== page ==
A Journey Through Chinatown

  << more news articles

Feds have their eye on Chinatown’s traditional medicine practitioners

May 22, 2004. China Press

Recently, the U.S. Fish and Wildlife Service and New York State Department of Environmental Conservation conducted a large scale search of the Chinese medicine stores in Chinatown and found at least 16 stores illegally selling products that contain tiger and rhinoceros parts.

These stores are in violation of The 1998 Rhinoceros and Tiger Conservation Act. Because tigers and rhinoceros are on the list of endangered species, the act forbids importing and selling traditional medicine made from these two animals.

David N. Kelley, from the U.S. Attorney, Southern District of New York, said in a press release that the investigation is a warning, indicating that the federal government is determined to enforce the Conservation Act to prevent illegal commerce of endangered animal parts.

Kevin R. Adams, who is in charge of the enforcement unit of U.S. Fish and Wildlife Service, responded to the concerns of State Senator Martin J. Golden (R-NY) by reiterating the fact that they had confiscated illegal products from these stores. Adams said that they also found medicine containing tiger and rhinoceros parts on the market in many other cites through their investigation.

Old Tune, new Players
Many new immigrants are shocked by the search and subsequent confiscation. But to Chinese who have lived in New York City for more than 10 years this is not news. Many experienced Chinese medicine practitioners only shake their heads in resignation and say: “Old tune, new players.”

Some practitioners recall the incidents of the “June Storm” of 1996, which was set off when the Daily News published an exposé story by Molly Gordy in which she claimed to have found that in Chinatown it was very prevalent to practice medicine without a license. The State Education Department cracked down on Chinese medicinal business and law enforcement personnel came to Chinatown to conduct an investigation on the sale of bogus medicine and illegal medical practices; they made several arrests.

According to Karl S. Leung, chairman of the Association of Chinese Herbalists, another search happened early in 1978, when the State Education Department sent an undercover agent to Chinatown pretending he was looking for a doctor and to collect evidence. The state arrested eight Chinese medicine practitioners and charged them with “practicing without a license.” According to Leung, “this incident had a chilling effect on Chinatown’s medicine practitioners.

“The Association of Chinese Herbalists was formed after this incident, in order to fight for fair treatment from the government,” Leung said. He said that in an agreement reached between government and the industry, Chinese medicine practitioners can operate as long as they do not bill themselves as “doctors,” which includes not advertising as a “doctor” in the newspapers or using “doctor” on their business cards or door plates.

The Law
Chinese medicine couldn’t be practiced legally until Congress passed the Dietary Supplement Act of 1992. The bill, sponsored by Senator Orrin Hatch, is known as the “Hatch Act” in the Chinese Community. According to the Act, Chinese medicine falls under the “dietary supplement” category, consequently it can bypass some of the strict regulations of the Food and Drug Administration (FDA). Chinese medicines can be imported and sold as long as they are not labeled as “medicines.” The Act also requires clearer labeling of the contents and ingredients, both in English and Chinese.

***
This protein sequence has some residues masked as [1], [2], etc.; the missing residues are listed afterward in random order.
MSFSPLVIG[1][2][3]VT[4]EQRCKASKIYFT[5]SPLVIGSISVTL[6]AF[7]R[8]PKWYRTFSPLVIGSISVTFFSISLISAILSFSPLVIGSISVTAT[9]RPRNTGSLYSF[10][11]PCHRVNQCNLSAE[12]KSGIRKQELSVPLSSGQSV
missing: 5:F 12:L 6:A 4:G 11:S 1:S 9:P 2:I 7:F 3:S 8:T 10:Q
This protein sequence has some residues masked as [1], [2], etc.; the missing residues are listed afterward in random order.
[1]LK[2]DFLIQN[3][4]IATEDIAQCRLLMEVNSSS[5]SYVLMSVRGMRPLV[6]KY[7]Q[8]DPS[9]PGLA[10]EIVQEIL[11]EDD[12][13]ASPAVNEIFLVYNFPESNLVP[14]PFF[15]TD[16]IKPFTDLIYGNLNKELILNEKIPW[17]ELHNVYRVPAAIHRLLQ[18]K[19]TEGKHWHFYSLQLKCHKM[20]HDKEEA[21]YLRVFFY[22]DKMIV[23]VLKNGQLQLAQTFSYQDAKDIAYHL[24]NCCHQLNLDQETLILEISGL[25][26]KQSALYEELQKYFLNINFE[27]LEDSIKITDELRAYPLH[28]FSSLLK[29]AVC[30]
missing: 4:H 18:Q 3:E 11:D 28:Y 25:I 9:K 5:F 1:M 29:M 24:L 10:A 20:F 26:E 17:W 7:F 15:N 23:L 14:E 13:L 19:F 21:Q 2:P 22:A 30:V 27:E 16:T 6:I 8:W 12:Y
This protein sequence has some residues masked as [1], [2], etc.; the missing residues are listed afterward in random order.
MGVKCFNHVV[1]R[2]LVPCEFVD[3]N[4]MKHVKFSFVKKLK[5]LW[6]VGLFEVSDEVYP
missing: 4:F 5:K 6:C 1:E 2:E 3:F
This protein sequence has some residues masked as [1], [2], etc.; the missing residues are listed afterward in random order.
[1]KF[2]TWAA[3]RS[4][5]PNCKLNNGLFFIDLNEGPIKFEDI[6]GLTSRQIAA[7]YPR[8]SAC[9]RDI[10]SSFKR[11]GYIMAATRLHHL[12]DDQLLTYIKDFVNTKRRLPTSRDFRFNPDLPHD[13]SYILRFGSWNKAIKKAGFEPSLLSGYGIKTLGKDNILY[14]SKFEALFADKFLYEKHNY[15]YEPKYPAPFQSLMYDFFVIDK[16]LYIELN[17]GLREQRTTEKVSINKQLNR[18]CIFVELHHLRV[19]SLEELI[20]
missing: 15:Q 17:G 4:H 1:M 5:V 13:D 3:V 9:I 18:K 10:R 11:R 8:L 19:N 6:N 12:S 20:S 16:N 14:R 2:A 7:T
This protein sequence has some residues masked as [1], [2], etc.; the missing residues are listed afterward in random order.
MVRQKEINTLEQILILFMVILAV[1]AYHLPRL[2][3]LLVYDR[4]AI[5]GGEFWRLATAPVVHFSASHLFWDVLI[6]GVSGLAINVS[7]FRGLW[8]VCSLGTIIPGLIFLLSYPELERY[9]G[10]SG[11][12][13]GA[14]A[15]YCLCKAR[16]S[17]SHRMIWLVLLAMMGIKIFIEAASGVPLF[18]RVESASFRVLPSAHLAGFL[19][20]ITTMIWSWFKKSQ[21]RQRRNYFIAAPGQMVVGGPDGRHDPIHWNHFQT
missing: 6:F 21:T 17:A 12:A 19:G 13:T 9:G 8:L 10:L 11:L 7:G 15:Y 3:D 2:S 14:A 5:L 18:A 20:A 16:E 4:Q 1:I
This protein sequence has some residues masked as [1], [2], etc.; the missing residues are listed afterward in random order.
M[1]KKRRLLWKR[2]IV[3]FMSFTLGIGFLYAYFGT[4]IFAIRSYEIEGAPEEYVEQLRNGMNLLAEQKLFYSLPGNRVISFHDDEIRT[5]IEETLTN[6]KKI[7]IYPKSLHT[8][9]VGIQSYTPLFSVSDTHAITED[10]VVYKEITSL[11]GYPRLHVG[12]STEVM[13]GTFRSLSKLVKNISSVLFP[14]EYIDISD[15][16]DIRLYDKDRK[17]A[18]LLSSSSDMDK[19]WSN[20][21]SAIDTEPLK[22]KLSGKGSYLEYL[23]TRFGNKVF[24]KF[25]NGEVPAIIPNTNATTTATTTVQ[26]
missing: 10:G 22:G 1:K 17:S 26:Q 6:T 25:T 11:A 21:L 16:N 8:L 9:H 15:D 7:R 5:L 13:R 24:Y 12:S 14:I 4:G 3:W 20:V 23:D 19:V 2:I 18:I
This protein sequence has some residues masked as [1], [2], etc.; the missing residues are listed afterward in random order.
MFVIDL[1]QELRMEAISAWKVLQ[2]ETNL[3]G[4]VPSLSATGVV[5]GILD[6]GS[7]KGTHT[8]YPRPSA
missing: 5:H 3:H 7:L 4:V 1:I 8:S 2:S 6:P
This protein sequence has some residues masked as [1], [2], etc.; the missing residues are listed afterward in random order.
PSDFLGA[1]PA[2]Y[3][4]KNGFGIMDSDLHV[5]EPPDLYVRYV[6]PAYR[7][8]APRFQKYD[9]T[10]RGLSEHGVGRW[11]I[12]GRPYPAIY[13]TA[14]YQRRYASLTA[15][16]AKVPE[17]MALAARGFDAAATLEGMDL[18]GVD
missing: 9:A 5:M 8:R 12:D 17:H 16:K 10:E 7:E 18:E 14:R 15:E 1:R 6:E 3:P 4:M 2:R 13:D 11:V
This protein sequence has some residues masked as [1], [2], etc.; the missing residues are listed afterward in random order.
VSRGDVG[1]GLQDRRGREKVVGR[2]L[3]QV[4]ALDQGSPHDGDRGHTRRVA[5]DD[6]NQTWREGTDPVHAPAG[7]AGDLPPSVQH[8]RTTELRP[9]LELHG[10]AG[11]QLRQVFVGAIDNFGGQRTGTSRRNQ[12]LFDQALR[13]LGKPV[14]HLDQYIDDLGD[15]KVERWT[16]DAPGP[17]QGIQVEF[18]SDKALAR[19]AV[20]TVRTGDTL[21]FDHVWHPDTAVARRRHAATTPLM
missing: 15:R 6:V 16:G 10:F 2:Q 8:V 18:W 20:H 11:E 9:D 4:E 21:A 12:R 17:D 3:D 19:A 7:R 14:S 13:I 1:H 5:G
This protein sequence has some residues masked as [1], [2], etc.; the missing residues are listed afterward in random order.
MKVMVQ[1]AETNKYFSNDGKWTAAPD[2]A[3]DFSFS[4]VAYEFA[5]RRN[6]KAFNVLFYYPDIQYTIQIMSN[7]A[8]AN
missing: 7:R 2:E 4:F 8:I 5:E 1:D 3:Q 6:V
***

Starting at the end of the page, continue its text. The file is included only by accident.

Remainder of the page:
The New York Chinese community still harbors sour feelings over Intro 450 passed by the State Legislation in 2003. Two people testified at the public hearing that some have died after taking Chinese medicine produced in America that contained Ephedrine. The Council’s bill forbade the selling of products with this substance to people under 18 years of age and stipulated that any store selling these products has to post a warning. Stores are also required to inform costumers to consult nutritionists or herbalists before buying these products.

The Association of Chinese Herbalists hired a lawyer to argue their case. The Association said that Ephedrine used in Chinese medicine is very different than that found in western medicine. There is also a clear difference in the dosage and the way it is prescribed.

In an agreement reached by the association and the City Council, the bill acknowledged the distinction between Ephedrine and herbal medicine that uses it as an ingredient. The bill also acknowledged that Chinese medicine is different from western medicine that contains Ephedrine. The Association agreed to remind consumers about its content and to consult herbalists, but not to post warnings.

Getting a fair share
The Chinese medicine industry in New York feels tremendous discrimination against them from government and mainstream society. They said that the few bad apples were seen as symbols of corruption in the entire industry, which not only distorted the image of Chinese medicine but of the Chinese community. Some practitioners also complained that the government only cares to make them a target of law-enforcement authorities and then collect the penalties, and never about education. They said that the Chinese community is treated as a “bad member” of the society.